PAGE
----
The keys were in the ignition, but I couldn’t quite muscle up the strength to fire the engine. Instead, I sat silent. Anger and disappointment ran down my face after I’d just Mike Tysoned my steering wheel. I even hit the horn a few times and got a few looks, but I didn’t care. Just moments ago, I went “Special Needs-Dad-crazy” on this kid who couldn’t have been more than 16 years old.
We were in line. The kid was in front of me with a sandwich and Monster energy drink. The lady behind the register appeared to be ready for her shift to end as her head barely came up to say hello. An older gentlemen was in front of us patiently waiting on the socially awkward employee at the end of check-out.
The kid directly in front of me was a tall, 6 ft. something high school kid, who immediately came across spoiled with several god-given talents. The bagger dropped a yogurt on the ground and was trying to clean it up. Immediately I could tell he had a meticulous approach to bagging groceries and this was out of character for him. His right hand lay limp, fingers pointed straight to the ground, with his arm most comfortable at his side. He had an obvious twitch and a wonderful smile.
The kid in front of me turned towards me with a smirk on his face whispered, but loud enough for me to hear, “Can you believe they allow these tards to work directly with customers? No wonder every store is adding more and more self-checkout lines.” He turned back towards the lady at the register with a short chuckle, proud of what he’d just come up with.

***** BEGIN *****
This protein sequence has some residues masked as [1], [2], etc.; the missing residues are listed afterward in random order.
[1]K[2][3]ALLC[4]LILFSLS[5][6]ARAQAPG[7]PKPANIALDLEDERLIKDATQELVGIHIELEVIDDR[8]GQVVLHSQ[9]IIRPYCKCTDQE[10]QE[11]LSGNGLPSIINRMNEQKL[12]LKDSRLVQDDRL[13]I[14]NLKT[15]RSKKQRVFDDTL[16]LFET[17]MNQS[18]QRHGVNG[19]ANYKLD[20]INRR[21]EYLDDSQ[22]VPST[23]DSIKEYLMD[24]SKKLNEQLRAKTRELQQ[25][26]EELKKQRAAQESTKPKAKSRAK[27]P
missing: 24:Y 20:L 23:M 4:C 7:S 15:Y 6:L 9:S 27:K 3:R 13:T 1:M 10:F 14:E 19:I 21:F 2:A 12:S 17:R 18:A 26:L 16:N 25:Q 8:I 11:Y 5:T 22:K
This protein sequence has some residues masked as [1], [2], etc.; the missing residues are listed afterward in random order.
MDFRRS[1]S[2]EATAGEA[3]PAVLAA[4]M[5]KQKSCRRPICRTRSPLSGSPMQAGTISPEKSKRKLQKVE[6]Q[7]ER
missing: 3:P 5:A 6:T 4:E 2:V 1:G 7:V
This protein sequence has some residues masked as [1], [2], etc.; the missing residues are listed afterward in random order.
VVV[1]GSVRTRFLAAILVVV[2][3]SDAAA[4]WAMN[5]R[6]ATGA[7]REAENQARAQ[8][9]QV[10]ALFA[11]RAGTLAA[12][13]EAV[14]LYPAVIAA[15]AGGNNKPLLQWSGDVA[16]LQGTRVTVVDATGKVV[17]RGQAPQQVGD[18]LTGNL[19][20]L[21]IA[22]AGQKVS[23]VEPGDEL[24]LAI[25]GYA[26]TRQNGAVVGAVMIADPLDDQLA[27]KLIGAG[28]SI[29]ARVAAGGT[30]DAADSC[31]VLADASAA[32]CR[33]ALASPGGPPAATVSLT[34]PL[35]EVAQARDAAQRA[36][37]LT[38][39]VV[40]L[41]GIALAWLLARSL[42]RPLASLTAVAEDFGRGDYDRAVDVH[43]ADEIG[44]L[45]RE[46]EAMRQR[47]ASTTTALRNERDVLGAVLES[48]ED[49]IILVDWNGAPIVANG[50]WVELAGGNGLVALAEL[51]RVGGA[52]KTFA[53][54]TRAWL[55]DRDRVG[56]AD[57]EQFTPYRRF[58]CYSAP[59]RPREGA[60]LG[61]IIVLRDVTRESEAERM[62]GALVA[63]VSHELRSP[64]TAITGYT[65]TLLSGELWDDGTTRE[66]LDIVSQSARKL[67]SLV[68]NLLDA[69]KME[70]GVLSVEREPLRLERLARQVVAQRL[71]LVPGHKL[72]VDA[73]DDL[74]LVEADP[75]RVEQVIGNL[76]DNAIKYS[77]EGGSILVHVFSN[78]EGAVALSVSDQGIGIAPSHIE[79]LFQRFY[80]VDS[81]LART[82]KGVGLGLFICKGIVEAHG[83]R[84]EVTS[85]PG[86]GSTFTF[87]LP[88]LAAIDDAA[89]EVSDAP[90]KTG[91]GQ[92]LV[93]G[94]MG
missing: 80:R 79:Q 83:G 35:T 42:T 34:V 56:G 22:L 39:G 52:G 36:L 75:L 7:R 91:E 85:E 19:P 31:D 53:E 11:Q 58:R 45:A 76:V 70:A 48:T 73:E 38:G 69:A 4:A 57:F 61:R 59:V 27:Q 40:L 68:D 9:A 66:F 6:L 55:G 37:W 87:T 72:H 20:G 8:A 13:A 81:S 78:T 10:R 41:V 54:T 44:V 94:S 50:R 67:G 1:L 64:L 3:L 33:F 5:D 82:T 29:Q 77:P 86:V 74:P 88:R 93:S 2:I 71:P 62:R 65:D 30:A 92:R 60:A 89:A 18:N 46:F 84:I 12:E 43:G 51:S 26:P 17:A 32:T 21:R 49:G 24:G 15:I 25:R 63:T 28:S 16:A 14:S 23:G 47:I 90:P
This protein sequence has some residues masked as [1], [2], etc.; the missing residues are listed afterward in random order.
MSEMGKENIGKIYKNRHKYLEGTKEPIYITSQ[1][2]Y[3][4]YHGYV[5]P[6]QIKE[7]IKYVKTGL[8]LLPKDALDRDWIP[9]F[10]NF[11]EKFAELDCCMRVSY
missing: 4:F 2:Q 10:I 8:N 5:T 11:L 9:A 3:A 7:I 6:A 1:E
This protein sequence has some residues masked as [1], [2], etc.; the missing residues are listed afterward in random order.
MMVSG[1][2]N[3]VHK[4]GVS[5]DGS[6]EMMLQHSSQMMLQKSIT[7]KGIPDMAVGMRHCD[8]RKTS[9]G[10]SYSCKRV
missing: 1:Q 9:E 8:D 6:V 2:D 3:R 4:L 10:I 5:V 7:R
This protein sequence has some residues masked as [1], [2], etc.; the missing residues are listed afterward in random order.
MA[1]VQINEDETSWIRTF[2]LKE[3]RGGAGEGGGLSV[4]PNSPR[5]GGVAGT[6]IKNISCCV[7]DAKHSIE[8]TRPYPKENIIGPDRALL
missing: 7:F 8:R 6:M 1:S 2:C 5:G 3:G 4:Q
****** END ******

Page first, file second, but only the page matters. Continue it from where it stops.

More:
Instantly, I was fuming. I imagined me punching this asshole in the face, knocking him to the ground and forcing him to lick spilled yogurt from the floor while the methodical bagger looked on. I imagined me beating some sense into his brain, better yet, his soul. Instead, I didn’t say anything. I watched him grab his sandwich and drink and walk out the door. I stood trying to fathom what had just happened. Meanwhile, the lady behind the register asked for my club card and if I wanted to pay with credit or debit. To be honest, it was all sort of a blur. I had so many things to say to that kid. I took my receipt and start running for the door.
I caught up to him in the parking lot. “Hey! Come here for a sec,” I yelled out. I had no idea what I was about to say, but I know I had to say something. I reached for my phone and pulled up the latest Picture I had of my son, Jack.
“You see that!?” I said.
His eyes grew big. He didn’t know what to think or say. “Yea, uh…. Yea,” he said.
“That’s my boy!” I shouted.
I lost it. Holding my phone in front of his face, I went on- “He’s 8 years old and has Down syndrome. He doesn’t talk yet. He chews on his shirt regularly and still wears a pull-up. He’s different and awkward…and full-on weird at times, but it doesn’t matter. He’s better than us because he doesn’t think like you and me. Not just ’cause he’s my son, but because he represents what we all want to be- actually…..genuinely nice….”
I paused to catch my breath…. “Hell, after what you just said in there, he’d still probably hug you.”
Tears began to build and I was shaking. “Just do me a favor, the next time you want to call someone a retard think about this photo…..or that nice guy in there who just accidentally spilt yogurt.”